Maxim Dounin
November 20, 2014 01:08PM
Hello!

On Thu, Nov 20, 2014 at 05:34:58PM +0100, Roman Borschel wrote:

> Hi Maxim,
>
> thanks for the quick answer and the pointer to the earlier discussion. May
> I ask if there is there a specific reason for the past discussion not
> leading to the issue getting resolved, i.e. is this bug on the roadmap
> somewhere or should I file an issue?

I haven't checked, but likely it's not yet in the trac. It's
probably a good idea to add a ticket to make sure it won't be
forgotten.

>
> - Roman
>
>
> > On Wed, Nov 19, 2014 at 02:13:41PM +0100, Roman Borschel wrote:
> >
> > > Hi,
> > >
> > > I'm experiencing an issue whereby nginx and the upstream server get into
> > > disagreement about the state of the HTTP interaction, apparently caused
> > by
> > > nginx not transmitting the complete request body. The scenario is as
> > > follows, using nginx as a reverse proxy with upstream keepalive:
> > >
> > > 1. Client sends a POST request to nginx with a Content-Length header and
> > a
> > > relatively large body, i.e. spanning many TCP segments.
> > > 2. Nginx forwards the request line and headers and starts forwarding the
> > > body to the upstream server.
> > > 3. While nginx is still sending, the upstream server responds early with
> > a
> > > 409 based on information in the request headers, without consuming the
> > body.
> > > 4. Nginx eventually stops sending the body, i.e. it does not transmit the
> > > full number of bytes as specified in the Content-Length, presumably
> > because
> > > of the server response.
> > > 5. Nginx reuses the same upstream connection for a different request, in
> > > this case a GET request.
> > > 6. The upstream server does not see this as a new HTTP request, as it is
> > > still awaiting more data according to the Content-Length.
> > >
> > > At this point the client who sent the GET request and nginx wait for a
> > > response while the upstream server is waiting for more data until one of
> > > them hits a timeout (whichever has the lowest timeout) which eventually
> > > results in the connection being closed.
> > >
> > > According to RFC2616, 8.2.2 [1] if the request contained a Content-Length
> > > and the client (nginx in this case) ceases to transmit the body (due to
> > an
> > > error response) the client (nginx) would have to close the connection,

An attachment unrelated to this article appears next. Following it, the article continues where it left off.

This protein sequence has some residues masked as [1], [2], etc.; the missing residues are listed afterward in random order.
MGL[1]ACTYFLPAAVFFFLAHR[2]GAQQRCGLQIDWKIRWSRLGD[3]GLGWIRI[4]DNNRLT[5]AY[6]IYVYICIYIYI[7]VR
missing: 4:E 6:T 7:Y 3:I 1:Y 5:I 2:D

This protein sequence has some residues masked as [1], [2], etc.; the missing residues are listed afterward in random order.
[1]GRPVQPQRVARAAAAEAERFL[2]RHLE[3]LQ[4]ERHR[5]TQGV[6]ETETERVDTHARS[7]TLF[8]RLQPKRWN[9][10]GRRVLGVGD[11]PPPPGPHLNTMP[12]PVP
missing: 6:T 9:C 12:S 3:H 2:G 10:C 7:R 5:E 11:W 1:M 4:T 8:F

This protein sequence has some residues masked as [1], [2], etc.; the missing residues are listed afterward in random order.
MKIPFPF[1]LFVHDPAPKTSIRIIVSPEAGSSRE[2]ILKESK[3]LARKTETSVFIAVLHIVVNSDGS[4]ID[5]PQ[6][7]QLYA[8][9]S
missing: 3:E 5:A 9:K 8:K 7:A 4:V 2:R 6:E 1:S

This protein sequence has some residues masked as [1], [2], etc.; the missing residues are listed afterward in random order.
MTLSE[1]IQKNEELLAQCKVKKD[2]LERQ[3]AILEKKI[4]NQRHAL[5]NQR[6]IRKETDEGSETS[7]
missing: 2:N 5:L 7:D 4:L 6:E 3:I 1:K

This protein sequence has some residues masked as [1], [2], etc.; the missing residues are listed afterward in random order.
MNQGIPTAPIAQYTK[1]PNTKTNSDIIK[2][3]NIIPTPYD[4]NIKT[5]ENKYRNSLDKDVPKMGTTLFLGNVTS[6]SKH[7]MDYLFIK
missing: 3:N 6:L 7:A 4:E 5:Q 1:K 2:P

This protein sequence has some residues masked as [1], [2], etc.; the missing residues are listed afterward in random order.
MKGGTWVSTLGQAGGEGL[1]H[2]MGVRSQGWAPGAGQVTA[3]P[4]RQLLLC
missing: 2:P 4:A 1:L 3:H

> > > which does not happen.
> > >
> > > I am reasonably certain that the client is always transmitting the full
> > > body as the problem does not occur when the client talks directly to the
> > > upstream server and an otherwise identical request/response pattern (i.e.
> > > an early error response).
> > >
> > > Can someone clarify on whether this is expected behaviour / as designed
> > on
> > > behalf of nginx?
> >
> > This is a bug, currently keepalive connections cache doesn't know
> > about the fact that nginx stopped sending the body early and the
> > connection shouldn't be cached. Some earlier discussion and
> > an attempt to fix this can be found in the thread here:
> >
> > http://mailman.nginx.org/pipermail/nginx-devel/2012-March/002040.html
> >
> > Trivial workaround is to disable use of keepalive connections
> > (actually, this is the default) if your backend behaves this way.
> >
> > --
> > Maxim Dounin
> > http://nginx.org/
> >

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> http://mailman.nginx.org/mailman/listinfo/nginx


--
Maxim Dounin
http://nginx.org/

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Subject Author Posted

Incomplete HTTP request body sent to upstream

Roman Borschel November 19, 2014 08:14AM

Re: Incomplete HTTP request body sent to upstream

Maxim Dounin November 19, 2014 10:12AM

Re: Incomplete HTTP request body sent to upstream

Roman Borschel November 20, 2014 11:36AM

Re: Incomplete HTTP request body sent to upstream

Maxim Dounin November 20, 2014 01:08PM



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